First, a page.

CW: My dad as far as family goes. He was a humble, hardworking guy. He was a mechanic his whole life and worked two jobs at times to support the family. I think my work ethic and humility come from him. On the flip-side my grandfather on my mom’s side was the sports nut. He was the one who followed baseball and all types of sports. He inspired my competitive nature and ultimately got me really into sports.


Q: As a kid, what did you think you’d grow up to be?

CW: As a kid, actually other than sports, I was addicted to marine biology. I always wanted to swim with Shamu or something. I loved the Monterey Bay Aquarium and I wanted to work with animals in the ocean. I had a passion for being close to the beach.

Q: Can you describe your best childhood memory?

CW: When I was about 13 years old I got to go on an RV trip from Fresno all the way to Galveston, Texas with my grandparents and two cousins. For 33 days I was in a motorhome traveling across the United States. It was my first time out of California. The highlight of the entire trip was getting to visit NASA in Houston. It really inspired all of the creative juices that got me into wanting to further my life and education.

Q: Where did you go to high school?

CW: I went to Edison High School (Fresno, Calif). I was in a program called G.A.T.E., which stood for Gifted and Talented Education.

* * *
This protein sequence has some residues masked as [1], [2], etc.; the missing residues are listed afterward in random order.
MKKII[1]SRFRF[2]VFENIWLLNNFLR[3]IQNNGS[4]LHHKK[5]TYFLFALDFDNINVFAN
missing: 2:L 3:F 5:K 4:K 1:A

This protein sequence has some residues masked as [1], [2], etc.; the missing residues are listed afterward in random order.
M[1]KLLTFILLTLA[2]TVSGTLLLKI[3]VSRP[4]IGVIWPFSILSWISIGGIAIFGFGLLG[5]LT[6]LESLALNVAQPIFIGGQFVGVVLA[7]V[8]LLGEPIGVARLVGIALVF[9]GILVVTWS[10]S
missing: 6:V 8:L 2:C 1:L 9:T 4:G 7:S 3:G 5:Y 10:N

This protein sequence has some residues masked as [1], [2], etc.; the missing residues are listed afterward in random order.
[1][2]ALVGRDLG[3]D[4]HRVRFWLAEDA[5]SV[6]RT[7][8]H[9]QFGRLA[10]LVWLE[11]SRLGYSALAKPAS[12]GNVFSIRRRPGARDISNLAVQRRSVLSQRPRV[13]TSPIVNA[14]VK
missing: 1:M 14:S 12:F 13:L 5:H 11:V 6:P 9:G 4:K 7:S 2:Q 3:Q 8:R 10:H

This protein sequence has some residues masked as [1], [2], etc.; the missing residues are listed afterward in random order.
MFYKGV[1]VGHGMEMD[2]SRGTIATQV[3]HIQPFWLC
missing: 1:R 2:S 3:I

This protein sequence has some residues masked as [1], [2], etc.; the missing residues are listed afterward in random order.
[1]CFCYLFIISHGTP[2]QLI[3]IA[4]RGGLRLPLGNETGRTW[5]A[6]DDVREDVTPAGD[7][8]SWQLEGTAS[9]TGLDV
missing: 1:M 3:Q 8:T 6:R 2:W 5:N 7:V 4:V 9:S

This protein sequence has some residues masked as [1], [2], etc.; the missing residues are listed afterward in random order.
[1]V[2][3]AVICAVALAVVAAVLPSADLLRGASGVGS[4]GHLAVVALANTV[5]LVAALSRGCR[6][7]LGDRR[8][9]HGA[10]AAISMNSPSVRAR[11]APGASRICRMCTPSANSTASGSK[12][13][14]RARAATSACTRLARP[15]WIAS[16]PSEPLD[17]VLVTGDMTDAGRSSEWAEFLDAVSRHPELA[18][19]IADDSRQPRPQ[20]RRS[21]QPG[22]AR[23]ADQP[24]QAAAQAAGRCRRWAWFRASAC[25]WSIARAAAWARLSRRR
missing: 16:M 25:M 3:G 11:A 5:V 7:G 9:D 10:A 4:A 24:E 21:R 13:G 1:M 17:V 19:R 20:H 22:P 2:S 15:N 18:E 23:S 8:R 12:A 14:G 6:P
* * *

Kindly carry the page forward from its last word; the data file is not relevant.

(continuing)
Q: Did you participate in any extracurricular activities?

CW: Yes, I played football and baseball all the way through high school. I also participated in journalism briefly with the student newspaper writing for the sports section my sophomore and junior year. I started working at the age of 16 at Carl’s Jr. so there wasn’t much time for anything else.


Q: How would you describe your college experience?

CW: I had a different college experience than most. Out of high school I thought I was done with school. I went to the military briefly and I was medically separated. I came back and started working. Then I decided a couple of years later that I needed to go back to school. I didn’t start college until I was 21, but I was really honed in on what I was trying to accomplish. I didn’t do a lot of partying or anything like that. I really got in the zone with school and not only completed my bachelors, but also received my masters degree in a little over five years.

Q: Is it right you initially pursued a kinesiology major before switching majors?

CW: I started college thinking that I was going to do something in the field of pharmacy. That quickly changed after I took a couple classes. From there, I wanted to get into physical therapy. I always had a passion or interest in the medical field. I thought it would be a fun, good-paying job. I started doing kinesiology and after two years of doing exercise science, I decided that my mind was more business and people savvy than scientific, so I switched to sports administration. That allowed me to be comfortable and more me.

Q: What encouraged you to get your graduate degree?

CW: I always knew that I wanted to pursue something beyond a bachelors degree when I was in college. I think a bachelors degree is not as powerful as it once was. Another reason is I felt once I started working in the industry, I would be so consumed that I probably wouldn’t have time go back and get it later. I have always had a passion for education. I worked in education before sports for about six years and having the ability to go back and teach is something I now have the ability to do.